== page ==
Another Harry Potter adventure?
Might Harry Potter be called into service again, to keep the wizarding (and Muggle) world safe from the likes of Voldemort and his accomplices?
The answer is: “maybe.”
It’s not much, but as anyone who’s ever asked his parents for a new video game knows, it’s better than “no.”
Author J. K. Rowling is open to the possibility that she may write another Harry Potter book. Or maybe even a few more.
That’s what she told talk show host Oprah Winfrey in an interview recently.
The characters are still in her head, Rowling said, and she “could definitely” write more books in the series.
The Harry Potter series, beginning with Harry Potter and the Philospher’s Stone and ending with the seventh novel, Harry Potter and the Deathly Hallows, brought Rowling international fame. More than 400 million books have been sold worldwide. The series also made her one of the richest women in Britain, according to Forbes magazine.
With wealth have also come pressures, such as reporters searching through her trash and constant pestering from the paparazzi.
So will we see another Harry Potter novel in the very near future? Probably not very soon. Rowling says she’s moved on to a new phase in her writing.
In the meantime, kids can always close their eyes, wave a wand… and make a wish.
The Harry Potter series is very famous. The author of this series has made a lot of money making these books and they have helped her become famous. After writing seven books, J.K. Rowling decided to stop writing these books.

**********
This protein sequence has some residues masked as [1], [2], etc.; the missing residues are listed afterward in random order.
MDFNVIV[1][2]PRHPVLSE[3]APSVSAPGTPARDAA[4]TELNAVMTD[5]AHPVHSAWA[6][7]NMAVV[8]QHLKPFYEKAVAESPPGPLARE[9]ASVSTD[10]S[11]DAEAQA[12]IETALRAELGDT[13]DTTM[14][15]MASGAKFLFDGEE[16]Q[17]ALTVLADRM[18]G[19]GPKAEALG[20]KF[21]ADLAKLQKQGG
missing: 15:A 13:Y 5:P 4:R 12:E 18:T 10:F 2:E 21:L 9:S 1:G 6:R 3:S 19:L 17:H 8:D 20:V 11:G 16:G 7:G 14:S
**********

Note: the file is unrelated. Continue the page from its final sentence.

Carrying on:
If you are a fan of these books, what would you tell her to convince her to keep writing them?
If you do not like the Harry Potter series, what would you tell her to convince her that she should be writing different types of books?
Lastly, if you are unfamiliar with these books, why do you think someone would stop doing something that they are very good at?
Today’s article contains several words and names that may be difficult for a young speller to pronounce. Identify and examine these words.
Primary and Junior
Predict the meaning of and rapidly solve unfamiliar words using different types of cues, including: semantic cues, syntactic cues, and graphophonic cues (OME, Reading: 3.2).
Grammar Feature: Quotation marks
Quotation marks often go on either side of a long statement. Sometimes they go on either side of a word or two. Why would an author do this? What effect does it have?
(This article was originally posted on TKN Oct. 7, 2010.)